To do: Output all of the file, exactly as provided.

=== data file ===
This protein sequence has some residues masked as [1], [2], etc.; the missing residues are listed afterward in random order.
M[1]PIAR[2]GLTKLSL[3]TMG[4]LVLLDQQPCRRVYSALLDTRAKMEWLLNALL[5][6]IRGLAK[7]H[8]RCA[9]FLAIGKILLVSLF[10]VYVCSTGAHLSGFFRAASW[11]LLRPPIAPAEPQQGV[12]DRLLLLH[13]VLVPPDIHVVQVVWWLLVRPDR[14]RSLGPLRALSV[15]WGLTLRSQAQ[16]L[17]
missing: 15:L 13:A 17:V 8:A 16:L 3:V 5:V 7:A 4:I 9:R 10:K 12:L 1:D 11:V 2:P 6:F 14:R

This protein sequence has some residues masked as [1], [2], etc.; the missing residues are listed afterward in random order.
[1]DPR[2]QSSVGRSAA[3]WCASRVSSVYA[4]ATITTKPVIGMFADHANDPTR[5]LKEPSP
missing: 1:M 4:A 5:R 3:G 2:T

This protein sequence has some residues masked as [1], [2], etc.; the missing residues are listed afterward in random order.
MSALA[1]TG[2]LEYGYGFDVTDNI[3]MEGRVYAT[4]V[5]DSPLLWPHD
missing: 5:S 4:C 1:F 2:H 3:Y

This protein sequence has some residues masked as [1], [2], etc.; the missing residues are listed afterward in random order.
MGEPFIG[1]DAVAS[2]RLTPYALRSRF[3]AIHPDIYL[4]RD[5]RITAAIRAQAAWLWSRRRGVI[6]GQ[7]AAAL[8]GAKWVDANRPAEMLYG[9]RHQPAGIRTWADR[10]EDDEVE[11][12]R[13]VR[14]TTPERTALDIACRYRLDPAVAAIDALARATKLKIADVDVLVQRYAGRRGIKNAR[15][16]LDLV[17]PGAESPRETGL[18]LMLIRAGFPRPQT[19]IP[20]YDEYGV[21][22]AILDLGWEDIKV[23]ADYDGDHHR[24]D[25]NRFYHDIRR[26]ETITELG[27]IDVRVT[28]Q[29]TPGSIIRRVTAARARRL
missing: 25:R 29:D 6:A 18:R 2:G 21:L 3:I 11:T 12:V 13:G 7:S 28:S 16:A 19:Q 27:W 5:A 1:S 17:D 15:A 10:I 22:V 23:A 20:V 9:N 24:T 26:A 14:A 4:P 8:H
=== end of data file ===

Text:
This protein sequence has some residues masked as [1], [2], etc.; the missing residues are listed afterward in random order.
M[1]PIAR[2]GLTKLSL[3]TMG[4]LVLLDQQPCRRVYSALLDTRAKMEWLLNALL[5][6]IRGLAK[7]H[8]RCA[9]FLAIGKILLVSLF[10]VYVCSTGAHLSGFFRAASW[11]LLRPPIAPAEPQQGV[12]DRLLLLH[13]VLVPPDIHVVQVVWWLLVRPDR[14]RSLGPLRALSV[15]WGLTLRSQAQ[16]L[17]
missing: 15:L 13:A 17:V 8:A 16:L 3:V 5:V 7:A 4:I 9:R 10:K 12:L 1:D 11:V 2:P 6:F 14:R

This protein sequence has some residues masked as [1], [2], etc.; the missing residues are listed afterward in random order.
[1]DPR[2]QSSVGRSAA[3]WCASRVSSVYA[4]ATITTKPVIGMFADHANDPTR[5]LKEPSP
missing: 1:M 4:A 5:R 3:G 2:T

This protein sequence has some residues masked as [1], [2], etc.; the missing residues are listed afterward in random order.
MSALA[1]TG[2]LEYGYGFDVTDNI[3]MEGRVYAT[4]V[5]DSPLLWPHD
missing: 5:S 4:C 1:F 2:H 3:Y

This protein sequence has some residues masked as [1], [2], etc.; the missing residues are listed afterward in random order.
MGEPFIG[1]DAVAS[2]RLTPYALRSRF[3]AIHPDIYL[4]RD[5]RITAAIRAQAAWLWSRRRGVI[6]GQ[7]AAAL[8]GAKWVDANRPAEMLYG[9]RHQPAGIRTWADR[10]EDDEVE[11][12]R[13]VR[14]TTPERTALDIACRYRLDPAVAAIDALARATKLKIADVDVLVQRYAGRRGIKNAR[15][16]LDLV[17]PGAESPRETGL[18]LMLIRAGFPRPQT[19]IP[20]YDEYGV[21][22]AILDLGWEDIKV[23]ADYDGDHHR[24]D[25]NRFYHDIRR[26]ETITELG[27]IDVRVT[28]Q[29]TPGSIIRRVTAARARRL
missing: 25:R 29:D 6:A 18:R 2:G 21:L 3:I 11:T 12:V 13:G 7:S 28:S 16:A 19:Q 27:W 5:A 1:S 17:D 15:A 10:I 22:V 23:A 20:V 9:N 24:T 26:A 14:A 4:P 8:H